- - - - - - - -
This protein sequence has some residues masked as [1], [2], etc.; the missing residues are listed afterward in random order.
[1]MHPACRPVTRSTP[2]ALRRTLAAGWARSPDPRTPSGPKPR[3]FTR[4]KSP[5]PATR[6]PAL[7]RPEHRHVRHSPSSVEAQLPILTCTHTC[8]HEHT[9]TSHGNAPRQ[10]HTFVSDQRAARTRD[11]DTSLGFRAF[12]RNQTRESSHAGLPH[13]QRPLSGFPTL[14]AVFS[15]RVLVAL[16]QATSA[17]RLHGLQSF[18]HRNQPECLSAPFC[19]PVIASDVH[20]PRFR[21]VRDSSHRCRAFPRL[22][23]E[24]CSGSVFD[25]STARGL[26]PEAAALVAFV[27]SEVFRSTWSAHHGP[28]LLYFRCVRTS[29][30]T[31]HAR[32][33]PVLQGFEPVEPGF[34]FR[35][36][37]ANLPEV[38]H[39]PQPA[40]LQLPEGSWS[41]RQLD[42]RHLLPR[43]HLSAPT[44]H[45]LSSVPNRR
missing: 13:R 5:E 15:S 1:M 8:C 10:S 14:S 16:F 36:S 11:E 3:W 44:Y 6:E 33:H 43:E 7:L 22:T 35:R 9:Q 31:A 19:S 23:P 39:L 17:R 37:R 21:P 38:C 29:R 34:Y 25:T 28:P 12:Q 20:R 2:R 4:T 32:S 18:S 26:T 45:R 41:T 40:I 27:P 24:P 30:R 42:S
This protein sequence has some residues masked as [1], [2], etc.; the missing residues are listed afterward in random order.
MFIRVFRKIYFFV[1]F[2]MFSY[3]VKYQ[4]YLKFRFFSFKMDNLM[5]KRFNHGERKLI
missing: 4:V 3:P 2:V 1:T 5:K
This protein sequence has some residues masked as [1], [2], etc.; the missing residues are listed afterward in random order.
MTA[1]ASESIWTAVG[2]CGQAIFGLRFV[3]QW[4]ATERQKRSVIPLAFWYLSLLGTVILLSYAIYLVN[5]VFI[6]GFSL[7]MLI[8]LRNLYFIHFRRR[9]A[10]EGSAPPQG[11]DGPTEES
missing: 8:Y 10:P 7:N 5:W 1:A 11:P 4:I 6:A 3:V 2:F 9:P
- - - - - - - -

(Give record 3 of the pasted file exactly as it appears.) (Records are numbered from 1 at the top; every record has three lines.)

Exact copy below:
This protein sequence has some residues masked as [1], [2], etc.; the missing residues are listed afterward in random order.
MTA[1]ASESIWTAVG[2]CGQAIFGLRFV[3]QW[4]ATERQKRSVIPLAFWYLSLLGTVILLSYAIYLVN[5]VFI[6]GFSL[7]MLI[8]LRNLYFIHFRRR[9]A[10]EGSAPPQG[11]DGPTEES
missing: 8:Y 10:P 7:N 5:W 1:A 11:P 4:I 6:A 3:V 2:F 9:P